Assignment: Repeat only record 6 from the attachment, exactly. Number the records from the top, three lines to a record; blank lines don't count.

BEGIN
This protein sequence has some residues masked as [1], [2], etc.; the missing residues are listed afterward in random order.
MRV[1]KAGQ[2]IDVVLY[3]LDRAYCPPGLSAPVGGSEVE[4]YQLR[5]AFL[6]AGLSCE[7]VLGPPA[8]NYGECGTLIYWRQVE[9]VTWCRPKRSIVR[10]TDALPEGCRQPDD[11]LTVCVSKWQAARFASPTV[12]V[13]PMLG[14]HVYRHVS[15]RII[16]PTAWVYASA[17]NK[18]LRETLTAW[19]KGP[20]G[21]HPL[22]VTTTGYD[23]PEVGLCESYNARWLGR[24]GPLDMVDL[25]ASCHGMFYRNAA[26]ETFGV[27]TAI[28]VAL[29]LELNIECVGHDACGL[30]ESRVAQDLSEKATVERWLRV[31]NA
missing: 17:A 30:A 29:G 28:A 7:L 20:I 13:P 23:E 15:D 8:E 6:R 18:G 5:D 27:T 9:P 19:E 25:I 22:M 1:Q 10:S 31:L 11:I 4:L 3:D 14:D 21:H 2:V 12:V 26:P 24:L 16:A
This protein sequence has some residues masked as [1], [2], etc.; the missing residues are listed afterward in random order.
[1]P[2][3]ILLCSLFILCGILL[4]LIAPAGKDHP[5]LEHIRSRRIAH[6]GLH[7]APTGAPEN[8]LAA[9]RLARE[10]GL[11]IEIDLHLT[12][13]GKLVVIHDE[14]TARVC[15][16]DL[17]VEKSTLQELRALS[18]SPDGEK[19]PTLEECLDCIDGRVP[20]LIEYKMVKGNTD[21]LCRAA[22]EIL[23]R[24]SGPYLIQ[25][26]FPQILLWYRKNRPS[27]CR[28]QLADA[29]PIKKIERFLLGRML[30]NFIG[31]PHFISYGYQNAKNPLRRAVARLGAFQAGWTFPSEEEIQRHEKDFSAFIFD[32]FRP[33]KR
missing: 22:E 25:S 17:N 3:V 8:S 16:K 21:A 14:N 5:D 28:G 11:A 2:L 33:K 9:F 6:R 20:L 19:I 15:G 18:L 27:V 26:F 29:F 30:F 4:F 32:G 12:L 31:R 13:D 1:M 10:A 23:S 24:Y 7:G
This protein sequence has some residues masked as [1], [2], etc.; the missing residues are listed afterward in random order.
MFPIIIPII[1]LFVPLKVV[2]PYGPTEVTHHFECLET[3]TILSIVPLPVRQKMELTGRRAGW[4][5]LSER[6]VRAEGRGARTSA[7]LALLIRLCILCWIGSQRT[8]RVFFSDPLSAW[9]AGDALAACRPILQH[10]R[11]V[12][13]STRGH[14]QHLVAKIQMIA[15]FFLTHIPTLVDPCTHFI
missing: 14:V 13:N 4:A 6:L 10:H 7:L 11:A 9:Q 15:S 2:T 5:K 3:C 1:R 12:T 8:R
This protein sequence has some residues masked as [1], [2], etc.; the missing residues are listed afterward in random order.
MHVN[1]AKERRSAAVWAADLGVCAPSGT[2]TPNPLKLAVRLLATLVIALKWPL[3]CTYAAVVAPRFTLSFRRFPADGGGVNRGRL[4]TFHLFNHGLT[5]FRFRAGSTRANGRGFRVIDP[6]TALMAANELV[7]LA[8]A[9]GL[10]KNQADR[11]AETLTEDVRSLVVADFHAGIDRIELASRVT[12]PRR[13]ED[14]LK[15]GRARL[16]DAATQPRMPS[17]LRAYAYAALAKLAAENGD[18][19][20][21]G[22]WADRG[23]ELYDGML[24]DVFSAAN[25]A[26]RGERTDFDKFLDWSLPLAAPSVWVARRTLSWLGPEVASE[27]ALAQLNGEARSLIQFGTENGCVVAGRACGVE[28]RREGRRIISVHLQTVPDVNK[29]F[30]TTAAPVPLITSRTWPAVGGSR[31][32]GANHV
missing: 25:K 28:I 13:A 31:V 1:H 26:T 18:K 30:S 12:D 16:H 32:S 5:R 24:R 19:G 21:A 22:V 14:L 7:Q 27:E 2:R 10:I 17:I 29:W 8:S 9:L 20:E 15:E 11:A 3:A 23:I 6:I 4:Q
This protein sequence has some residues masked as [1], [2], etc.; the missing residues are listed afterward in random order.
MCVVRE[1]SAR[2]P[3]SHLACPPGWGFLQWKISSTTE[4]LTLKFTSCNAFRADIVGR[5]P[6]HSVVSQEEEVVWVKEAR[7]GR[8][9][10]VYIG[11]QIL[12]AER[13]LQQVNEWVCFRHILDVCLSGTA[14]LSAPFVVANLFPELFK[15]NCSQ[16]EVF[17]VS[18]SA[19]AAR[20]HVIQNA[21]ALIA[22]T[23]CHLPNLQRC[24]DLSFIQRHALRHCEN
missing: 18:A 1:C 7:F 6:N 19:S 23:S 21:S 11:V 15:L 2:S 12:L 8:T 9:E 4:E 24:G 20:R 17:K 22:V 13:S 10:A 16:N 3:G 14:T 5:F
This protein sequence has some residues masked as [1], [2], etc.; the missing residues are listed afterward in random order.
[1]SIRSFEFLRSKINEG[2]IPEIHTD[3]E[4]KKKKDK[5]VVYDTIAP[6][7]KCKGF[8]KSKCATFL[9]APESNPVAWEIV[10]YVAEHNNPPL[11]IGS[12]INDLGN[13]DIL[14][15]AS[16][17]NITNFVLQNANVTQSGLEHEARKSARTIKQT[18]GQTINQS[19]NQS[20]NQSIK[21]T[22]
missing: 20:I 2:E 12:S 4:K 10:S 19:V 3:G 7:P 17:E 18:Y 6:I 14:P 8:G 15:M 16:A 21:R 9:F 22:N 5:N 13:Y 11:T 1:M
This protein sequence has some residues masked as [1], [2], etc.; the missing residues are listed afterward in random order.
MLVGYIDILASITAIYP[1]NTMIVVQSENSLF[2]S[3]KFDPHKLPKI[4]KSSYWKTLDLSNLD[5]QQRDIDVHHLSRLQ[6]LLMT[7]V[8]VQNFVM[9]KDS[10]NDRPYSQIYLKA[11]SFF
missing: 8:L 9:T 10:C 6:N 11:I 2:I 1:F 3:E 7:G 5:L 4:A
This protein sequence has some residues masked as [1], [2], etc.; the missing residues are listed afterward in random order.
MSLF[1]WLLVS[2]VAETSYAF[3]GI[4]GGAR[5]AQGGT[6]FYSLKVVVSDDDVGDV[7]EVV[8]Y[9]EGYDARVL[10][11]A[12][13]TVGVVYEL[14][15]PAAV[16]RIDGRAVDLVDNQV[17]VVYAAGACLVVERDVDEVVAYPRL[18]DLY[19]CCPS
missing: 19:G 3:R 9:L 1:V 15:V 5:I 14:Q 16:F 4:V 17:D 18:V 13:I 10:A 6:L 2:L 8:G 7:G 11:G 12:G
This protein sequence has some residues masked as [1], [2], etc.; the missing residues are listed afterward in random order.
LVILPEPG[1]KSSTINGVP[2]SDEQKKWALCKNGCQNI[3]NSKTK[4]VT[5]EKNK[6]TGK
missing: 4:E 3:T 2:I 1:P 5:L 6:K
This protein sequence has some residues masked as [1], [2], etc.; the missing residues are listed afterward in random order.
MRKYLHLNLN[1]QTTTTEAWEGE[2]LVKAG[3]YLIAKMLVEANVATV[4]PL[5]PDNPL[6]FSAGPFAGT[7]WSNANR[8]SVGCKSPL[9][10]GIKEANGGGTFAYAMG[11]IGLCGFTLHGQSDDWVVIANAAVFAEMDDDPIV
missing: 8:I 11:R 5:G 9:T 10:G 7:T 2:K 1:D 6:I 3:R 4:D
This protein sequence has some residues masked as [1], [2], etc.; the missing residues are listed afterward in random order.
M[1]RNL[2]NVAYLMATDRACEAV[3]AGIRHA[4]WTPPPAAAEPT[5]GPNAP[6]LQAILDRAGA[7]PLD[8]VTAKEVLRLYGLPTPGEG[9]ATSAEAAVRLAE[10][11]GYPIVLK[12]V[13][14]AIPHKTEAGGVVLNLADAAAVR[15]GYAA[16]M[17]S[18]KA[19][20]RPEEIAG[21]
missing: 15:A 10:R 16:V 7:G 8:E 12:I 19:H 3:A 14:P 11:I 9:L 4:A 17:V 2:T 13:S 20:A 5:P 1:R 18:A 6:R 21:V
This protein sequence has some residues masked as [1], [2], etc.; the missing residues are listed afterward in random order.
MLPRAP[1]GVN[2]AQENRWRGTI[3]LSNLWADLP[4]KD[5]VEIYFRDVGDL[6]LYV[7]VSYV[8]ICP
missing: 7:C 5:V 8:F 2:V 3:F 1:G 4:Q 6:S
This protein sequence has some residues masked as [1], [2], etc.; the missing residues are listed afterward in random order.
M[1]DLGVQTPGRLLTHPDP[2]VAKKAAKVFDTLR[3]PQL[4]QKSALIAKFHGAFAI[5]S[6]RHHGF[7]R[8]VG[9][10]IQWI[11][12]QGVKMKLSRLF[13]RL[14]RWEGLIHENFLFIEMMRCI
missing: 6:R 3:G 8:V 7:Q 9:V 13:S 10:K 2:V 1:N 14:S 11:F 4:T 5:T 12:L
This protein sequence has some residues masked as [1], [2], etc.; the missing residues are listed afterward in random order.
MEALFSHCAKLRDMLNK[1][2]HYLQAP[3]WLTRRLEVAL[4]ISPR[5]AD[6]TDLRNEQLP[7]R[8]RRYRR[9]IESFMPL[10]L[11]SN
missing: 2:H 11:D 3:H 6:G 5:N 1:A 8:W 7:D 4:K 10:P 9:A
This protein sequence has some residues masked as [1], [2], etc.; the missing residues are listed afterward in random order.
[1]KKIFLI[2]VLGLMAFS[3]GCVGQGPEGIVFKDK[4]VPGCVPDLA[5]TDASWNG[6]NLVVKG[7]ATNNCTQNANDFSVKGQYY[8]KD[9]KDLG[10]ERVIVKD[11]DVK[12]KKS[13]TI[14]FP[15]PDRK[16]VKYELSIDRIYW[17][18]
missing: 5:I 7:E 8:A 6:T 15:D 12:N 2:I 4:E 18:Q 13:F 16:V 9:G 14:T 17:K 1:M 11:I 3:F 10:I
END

This protein sequence has some residues masked as [1], [2], etc.; the missing residues are listed afterward in random order.
[1]SIRSFEFLRSKINEG[2]IPEIHTD[3]E[4]KKKKDK[5]VVYDTIAP[6][7]KCKGF[8]KSKCATFL[9]APESNPVAWEIV[10]YVAEHNNPPL[11]IGS[12]INDLGN[13]DIL[14][15]AS[16][17]NITNFVLQNANVTQSGLEHEARKSARTIKQT[18]GQTINQS[19]NQS[20]NQSIK[21]T[22]
missing: 20:I 2:E 12:S 4:K 10:S 19:V 3:G 7:P 17:E 18:Y 6:I 14:P 8:G 15:M 16:A 21:R 9:F 22:N 5:N 13:Y 11:T 1:M